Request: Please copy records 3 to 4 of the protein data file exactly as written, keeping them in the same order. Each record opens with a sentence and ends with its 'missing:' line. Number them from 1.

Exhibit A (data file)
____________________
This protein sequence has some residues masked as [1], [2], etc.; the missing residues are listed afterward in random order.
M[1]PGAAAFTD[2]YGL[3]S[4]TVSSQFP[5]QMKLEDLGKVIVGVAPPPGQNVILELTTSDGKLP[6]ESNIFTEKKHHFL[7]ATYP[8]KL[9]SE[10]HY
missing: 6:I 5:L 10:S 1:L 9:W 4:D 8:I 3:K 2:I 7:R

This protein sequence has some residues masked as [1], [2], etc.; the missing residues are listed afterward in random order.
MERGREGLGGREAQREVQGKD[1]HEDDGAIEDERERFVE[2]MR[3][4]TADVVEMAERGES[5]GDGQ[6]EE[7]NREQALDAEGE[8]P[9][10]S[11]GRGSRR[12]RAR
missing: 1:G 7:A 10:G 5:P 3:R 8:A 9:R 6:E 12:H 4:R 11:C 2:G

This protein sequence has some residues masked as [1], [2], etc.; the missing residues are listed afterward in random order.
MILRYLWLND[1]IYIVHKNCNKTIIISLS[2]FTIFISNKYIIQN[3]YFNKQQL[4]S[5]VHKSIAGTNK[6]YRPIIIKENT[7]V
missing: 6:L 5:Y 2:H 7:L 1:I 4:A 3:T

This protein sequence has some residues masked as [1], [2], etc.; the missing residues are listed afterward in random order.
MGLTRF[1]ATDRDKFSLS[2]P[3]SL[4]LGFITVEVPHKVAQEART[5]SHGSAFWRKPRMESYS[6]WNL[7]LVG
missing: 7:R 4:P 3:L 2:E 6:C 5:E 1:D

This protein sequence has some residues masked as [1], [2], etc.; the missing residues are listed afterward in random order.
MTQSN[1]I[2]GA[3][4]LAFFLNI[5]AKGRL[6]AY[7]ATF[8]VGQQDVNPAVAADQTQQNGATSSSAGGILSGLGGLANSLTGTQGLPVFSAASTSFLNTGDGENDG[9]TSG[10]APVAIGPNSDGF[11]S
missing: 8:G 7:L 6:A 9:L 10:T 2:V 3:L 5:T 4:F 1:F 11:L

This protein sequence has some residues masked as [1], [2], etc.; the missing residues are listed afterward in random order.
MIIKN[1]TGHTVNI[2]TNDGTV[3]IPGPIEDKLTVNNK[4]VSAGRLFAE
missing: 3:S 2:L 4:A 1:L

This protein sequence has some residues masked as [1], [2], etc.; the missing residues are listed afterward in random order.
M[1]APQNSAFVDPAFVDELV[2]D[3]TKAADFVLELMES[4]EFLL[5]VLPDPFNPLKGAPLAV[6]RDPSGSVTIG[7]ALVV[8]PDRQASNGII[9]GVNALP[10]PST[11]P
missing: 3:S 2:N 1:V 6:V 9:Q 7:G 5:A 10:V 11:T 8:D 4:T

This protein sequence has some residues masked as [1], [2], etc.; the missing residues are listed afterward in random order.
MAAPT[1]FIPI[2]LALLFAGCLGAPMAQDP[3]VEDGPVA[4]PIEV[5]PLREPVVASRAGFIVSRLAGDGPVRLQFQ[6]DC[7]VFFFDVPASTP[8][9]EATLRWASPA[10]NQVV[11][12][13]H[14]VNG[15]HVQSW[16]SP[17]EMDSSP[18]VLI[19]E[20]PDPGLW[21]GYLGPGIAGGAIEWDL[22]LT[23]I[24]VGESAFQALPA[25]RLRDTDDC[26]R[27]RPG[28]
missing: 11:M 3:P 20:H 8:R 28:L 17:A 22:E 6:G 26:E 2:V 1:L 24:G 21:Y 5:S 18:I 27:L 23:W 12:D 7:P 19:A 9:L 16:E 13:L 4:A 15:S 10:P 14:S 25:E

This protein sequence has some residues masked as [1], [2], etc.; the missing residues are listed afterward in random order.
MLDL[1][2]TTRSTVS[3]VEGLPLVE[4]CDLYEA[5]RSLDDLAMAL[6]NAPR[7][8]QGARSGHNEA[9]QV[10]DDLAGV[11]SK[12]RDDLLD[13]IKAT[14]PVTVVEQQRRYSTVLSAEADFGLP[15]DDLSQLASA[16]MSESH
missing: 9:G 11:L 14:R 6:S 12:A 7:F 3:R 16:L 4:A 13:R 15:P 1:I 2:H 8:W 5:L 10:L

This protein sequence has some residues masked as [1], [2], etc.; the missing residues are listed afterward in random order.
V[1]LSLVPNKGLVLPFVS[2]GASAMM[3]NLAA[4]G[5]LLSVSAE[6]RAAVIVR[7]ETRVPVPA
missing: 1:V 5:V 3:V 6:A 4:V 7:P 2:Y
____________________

This protein sequence has some residues masked as [1], [2], etc.; the missing residues are listed afterward in random order.
MILRYLWLND[1]IYIVHKNCNKTIIISLS[2]FTIFISNKYIIQN[3]YFNKQQL[4]S[5]VHKSIAGTNK[6]YRPIIIKENT[7]V
missing: 6:L 5:Y 2:H 7:L 1:I 4:A 3:T

This protein sequence has some residues masked as [1], [2], etc.; the missing residues are listed afterward in random order.
MGLTRF[1]ATDRDKFSLS[2]P[3]SL[4]LGFITVEVPHKVAQEART[5]SHGSAFWRKPRMESYS[6]WNL[7]LVG
missing: 7:R 4:P 3:L 2:E 6:C 5:E 1:D